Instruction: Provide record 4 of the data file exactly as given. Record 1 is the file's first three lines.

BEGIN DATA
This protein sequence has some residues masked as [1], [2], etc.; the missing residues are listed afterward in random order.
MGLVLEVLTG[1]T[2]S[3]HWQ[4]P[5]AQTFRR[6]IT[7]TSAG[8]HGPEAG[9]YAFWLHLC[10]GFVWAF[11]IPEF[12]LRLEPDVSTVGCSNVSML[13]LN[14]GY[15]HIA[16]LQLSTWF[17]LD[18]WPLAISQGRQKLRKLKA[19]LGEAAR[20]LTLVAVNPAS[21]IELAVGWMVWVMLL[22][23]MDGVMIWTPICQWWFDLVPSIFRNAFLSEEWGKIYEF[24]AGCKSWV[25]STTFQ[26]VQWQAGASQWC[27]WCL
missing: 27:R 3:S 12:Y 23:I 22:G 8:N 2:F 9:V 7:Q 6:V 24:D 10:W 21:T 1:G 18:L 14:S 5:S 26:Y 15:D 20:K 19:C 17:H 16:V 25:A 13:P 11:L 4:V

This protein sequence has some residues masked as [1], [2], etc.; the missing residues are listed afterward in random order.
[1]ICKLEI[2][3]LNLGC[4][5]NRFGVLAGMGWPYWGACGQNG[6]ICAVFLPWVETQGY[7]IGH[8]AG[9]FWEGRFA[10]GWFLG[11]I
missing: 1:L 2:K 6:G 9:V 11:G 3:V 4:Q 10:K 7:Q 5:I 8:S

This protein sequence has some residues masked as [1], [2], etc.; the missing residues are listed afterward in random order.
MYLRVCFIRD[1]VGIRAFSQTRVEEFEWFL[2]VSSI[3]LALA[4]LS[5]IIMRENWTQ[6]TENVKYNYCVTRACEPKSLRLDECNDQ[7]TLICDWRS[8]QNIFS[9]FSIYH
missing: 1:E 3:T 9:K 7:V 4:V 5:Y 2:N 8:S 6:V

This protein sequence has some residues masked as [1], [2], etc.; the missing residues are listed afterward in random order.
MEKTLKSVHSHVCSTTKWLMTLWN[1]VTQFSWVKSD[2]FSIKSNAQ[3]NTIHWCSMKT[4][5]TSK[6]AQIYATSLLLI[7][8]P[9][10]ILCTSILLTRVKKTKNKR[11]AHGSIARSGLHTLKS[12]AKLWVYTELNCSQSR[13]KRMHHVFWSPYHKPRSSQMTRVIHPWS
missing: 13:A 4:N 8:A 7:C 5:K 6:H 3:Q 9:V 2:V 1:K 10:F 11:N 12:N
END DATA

This protein sequence has some residues masked as [1], [2], etc.; the missing residues are listed afterward in random order.
MEKTLKSVHSHVCSTTKWLMTLWN[1]VTQFSWVKSD[2]FSIKSNAQ[3]NTIHWCSMKT[4][5]TSK[6]AQIYATSLLLI[7][8]P[9][10]ILCTSILLTRVKKTKNKR[11]AHGSIARSGLHTLKS[12]AKLWVYTELNCSQSR[13]KRMHHVFWSPYHKPRSSQMTRVIHPWS
missing: 13:A 4:N 8:A 7:C 5:K 6:H 3:Q 9:V 2:V 1:K 10:F 11:N 12:N